Room Mates

Monterey has been lovely–I’ve done a lot of instagramming/twittering/FBing about it, so basically I’m all over social media about my family vacation.

So I’ll leave you all with this moment.

We stopped for clam chowder after our second day at the aquarium, and then walked to Pinkberry. The store was full so we carried our fro-yo up to “bus circle” of the aquarium. That way Mate could finish his fro-yo before going to fetch us the car.

We were talking about Chicken watching the house–and how she was freaking out being alone at night.

“Yeah,” Mate said. “Good call on getting her to room with her brother. Lots of independence, lots of not being alone at night.”  He shrugged sheepishly. “I’ve never lived alone.”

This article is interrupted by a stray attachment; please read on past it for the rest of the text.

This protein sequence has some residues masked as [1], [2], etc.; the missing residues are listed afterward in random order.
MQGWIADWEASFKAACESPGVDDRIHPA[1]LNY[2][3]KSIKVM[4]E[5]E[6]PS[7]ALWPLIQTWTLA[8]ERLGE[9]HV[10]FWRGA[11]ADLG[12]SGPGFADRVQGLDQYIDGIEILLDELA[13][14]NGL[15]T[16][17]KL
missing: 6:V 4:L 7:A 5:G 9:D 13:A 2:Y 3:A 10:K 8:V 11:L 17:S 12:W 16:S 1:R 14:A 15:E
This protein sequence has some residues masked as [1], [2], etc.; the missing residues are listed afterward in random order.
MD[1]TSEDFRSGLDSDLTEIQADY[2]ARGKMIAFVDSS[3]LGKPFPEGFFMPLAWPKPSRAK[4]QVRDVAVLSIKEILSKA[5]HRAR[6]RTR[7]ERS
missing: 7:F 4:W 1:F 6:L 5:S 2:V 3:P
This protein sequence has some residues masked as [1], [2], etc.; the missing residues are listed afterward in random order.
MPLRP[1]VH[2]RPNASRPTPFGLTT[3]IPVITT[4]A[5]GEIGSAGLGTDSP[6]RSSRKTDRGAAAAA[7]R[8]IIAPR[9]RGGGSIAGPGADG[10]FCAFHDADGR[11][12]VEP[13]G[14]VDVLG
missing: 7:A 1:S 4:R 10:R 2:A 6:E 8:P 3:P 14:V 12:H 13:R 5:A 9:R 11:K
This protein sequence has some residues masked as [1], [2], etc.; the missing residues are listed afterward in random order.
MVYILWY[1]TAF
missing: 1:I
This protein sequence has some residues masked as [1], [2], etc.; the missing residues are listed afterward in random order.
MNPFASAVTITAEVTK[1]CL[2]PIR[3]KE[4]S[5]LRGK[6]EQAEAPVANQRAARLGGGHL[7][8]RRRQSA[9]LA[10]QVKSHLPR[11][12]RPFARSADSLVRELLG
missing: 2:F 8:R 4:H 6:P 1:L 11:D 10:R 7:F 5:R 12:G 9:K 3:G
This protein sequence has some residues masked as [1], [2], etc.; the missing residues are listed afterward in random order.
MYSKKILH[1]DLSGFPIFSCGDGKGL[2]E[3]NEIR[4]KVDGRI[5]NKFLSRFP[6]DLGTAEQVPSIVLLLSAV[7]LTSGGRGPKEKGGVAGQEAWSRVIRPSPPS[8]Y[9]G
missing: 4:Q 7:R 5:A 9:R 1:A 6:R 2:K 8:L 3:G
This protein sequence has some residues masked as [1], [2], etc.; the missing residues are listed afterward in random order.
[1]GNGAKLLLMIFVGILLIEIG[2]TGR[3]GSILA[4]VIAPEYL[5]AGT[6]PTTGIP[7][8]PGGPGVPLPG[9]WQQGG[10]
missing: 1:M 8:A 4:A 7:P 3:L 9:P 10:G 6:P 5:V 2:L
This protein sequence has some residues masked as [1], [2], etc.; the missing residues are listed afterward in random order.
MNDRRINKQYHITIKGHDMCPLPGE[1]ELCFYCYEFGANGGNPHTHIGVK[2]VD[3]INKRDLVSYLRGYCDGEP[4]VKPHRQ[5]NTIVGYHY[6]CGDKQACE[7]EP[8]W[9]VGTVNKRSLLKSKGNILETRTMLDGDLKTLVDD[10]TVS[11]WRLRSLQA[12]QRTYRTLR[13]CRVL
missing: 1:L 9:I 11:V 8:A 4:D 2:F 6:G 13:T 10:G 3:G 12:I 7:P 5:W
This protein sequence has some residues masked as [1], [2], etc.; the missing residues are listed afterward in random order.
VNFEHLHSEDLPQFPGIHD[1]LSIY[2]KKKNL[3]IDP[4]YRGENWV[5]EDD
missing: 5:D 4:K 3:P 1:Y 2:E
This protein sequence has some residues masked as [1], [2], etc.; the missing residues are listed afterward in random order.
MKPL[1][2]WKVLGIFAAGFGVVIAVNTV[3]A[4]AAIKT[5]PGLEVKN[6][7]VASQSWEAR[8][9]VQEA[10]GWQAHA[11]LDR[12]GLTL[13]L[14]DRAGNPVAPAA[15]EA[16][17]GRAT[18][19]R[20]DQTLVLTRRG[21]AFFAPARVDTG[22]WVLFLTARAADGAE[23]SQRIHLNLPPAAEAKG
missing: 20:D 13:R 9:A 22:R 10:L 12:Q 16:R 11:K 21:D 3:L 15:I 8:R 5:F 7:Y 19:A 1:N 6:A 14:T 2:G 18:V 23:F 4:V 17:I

Well, no. This is true– we moved in together after living with parents and grandparents, at the ripe old age of twenty.

But I am feeling old at this moment.

Iron is low, arthritis, fasciitis, and sciatica are high.

“You’ll have a chance between sixty and eighty,” I say, laughing.

He looks stricken. “Sixty? That’s ten years.”

“Okay– sixty-five. Maybe seventy. All I’m saying is make sure you pick the next dog.”

“Sure,” he says sullenly. “I’ll have Squish pick it out. She’ll get it.”

“No,” I say. “The dog is for YOU.”

“You’re not getting it,” he repeats, looking stubborn. “Squish will get it.”

“But it’s your dog, because I won’t be there for it.”

“And Squish will get it.”

I stare at him, trying to do math.


“So, you mean, she’ll inherit the dog.”


Oh.  “Okay. So maybe we’ll never live alone. Either of us.”

“That’s my plan.”

“Seventy,” I say. “Maybe eighty.”

“That works for me.”

0 thoughts on “Room Mates”

  1. roxie says:

    It takes getting used to, but you can learn to live alone.Like the forest and the desert, it has a different kind of beauty.

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